Spanish Imperial eagle


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JAN FEB MAR APR MAY JUN JUL AUG SEP OCT NOV DEC
THREAT CATEGORY
CNEA CAEA LRAE LRVA
EN EN EN CR
WHERE TO SEE IT
HUELVA SEVILLA CÓRDOBA JAÉN
H-1 SE-1 CO-1 J-1
H-2 SE-2 CO-2 J-2
H-3 SE-3 CO-3 J-3
H-4 SE-4 CO-4 J-4
H-5 SE-5 CO-5 J-5
H-6 SE-6 CO-6 J-6
H-7 SE-7 CO-7 J-7
H-8 SE-8 CO-8 J-8
H-9 SE-9 CO-9 J-9
H-10 SE-10 CO-10 J-10
H-11 SE-11 CO-11 J-11
H-12 SE-12 CO-12 J-12
H-13 SE-13 CO-13 J-13
H-14 SE-14 CO-14 J-14
H-15 SE-15 CO-15 J-15
H-16
H-17
STATUS
Sedentary, with some vagrant birds. 

ABUNDANCE
Sierra Morena boasts Andalusia’s biggest population of this species (over 50 pairs). There is also an indeterminate number of immature non-breeders.

HABITAT
Associated above all with Mediterranean woodland, needing thinly wooded, prey-rich areas (rabbits above all). In its pre adult stage it prefers more open countryside of pastureland, pseudosteppe, campiña and other treeless areas.

SEASONAL BEHAVIOUR
Year round presence. From September onwards numbers are swollen by young birds from other areas, who then remain for varying periods. 

DISTRIBUTION
A patchy distribution through our study area and its hinterland. Non breeder in Sierra de Aracena y Picos de Aroche and rare as a vagrant, turning up regularly only in a few areas like Sierra Pelada. Sierra Morena Sevillana is probably the best area, with about 15 breeding pairs, the number growing almost year by year; also a prime natal dispersal site (steppes and plains of Guadalcanal). Sierra Morena Cordobesa has 12 breeding pairs, most in the nature parks Sierra de Cardeña and Montoro and Sierra de Hornachuelos and roundabout. Sierra Morena de Jaén has the lion’s share with about 25 fairly scattered pairs, including some areas of very high density like Jándula valley.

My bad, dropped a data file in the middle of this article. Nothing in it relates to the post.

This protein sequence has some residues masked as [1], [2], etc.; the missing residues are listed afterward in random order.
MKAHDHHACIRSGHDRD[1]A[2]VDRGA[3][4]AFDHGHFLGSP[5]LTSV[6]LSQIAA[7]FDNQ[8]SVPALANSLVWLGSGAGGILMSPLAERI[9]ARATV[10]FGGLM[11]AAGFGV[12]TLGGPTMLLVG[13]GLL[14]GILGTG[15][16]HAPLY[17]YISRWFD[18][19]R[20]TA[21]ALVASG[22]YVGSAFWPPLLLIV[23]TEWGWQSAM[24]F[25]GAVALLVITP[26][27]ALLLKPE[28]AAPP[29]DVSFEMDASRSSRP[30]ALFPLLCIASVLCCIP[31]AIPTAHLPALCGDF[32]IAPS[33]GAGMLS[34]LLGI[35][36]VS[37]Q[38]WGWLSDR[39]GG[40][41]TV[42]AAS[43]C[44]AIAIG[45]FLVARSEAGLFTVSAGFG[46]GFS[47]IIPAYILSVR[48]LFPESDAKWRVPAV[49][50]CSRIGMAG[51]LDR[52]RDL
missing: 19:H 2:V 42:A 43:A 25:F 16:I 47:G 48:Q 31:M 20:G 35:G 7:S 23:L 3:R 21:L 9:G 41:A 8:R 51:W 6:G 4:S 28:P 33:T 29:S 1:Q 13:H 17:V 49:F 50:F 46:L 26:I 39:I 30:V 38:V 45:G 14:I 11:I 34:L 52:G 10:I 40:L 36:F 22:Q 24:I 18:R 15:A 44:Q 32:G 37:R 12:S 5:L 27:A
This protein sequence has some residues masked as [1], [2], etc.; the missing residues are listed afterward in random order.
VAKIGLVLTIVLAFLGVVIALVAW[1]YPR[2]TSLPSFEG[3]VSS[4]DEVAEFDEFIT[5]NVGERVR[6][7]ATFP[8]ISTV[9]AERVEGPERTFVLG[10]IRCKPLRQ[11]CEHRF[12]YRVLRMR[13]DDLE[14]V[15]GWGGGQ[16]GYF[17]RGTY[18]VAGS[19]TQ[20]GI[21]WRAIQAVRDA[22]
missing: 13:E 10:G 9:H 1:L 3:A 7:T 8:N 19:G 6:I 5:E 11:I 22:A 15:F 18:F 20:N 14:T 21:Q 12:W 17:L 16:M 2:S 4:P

COMMENTS
This flagship species is one of the best studied in Sierra Morena. The Regional Environment Department of Andalusia is currently carrying out many conservation projects, ranging from official surveys and pair monitoring to supplementary feeding and reconstruction of collapsing nests. Far-reaching agreements are also signed with landowners to boost the rabbit population and manage the habitat, with a beneficial knock-on effect for many other Mediterranean woodland species (Iberian Lynx, other big raptors, etc).

THREATS
Although listed in the national scheme as “In Danger of Extinction” this species is currently doing well in Andalusia, with constantly growing numbers. It is still beset by several threats, however, such as power-line electrocution, illegal use of poisons and falling nests in flimsy trees such as Eucalyptus.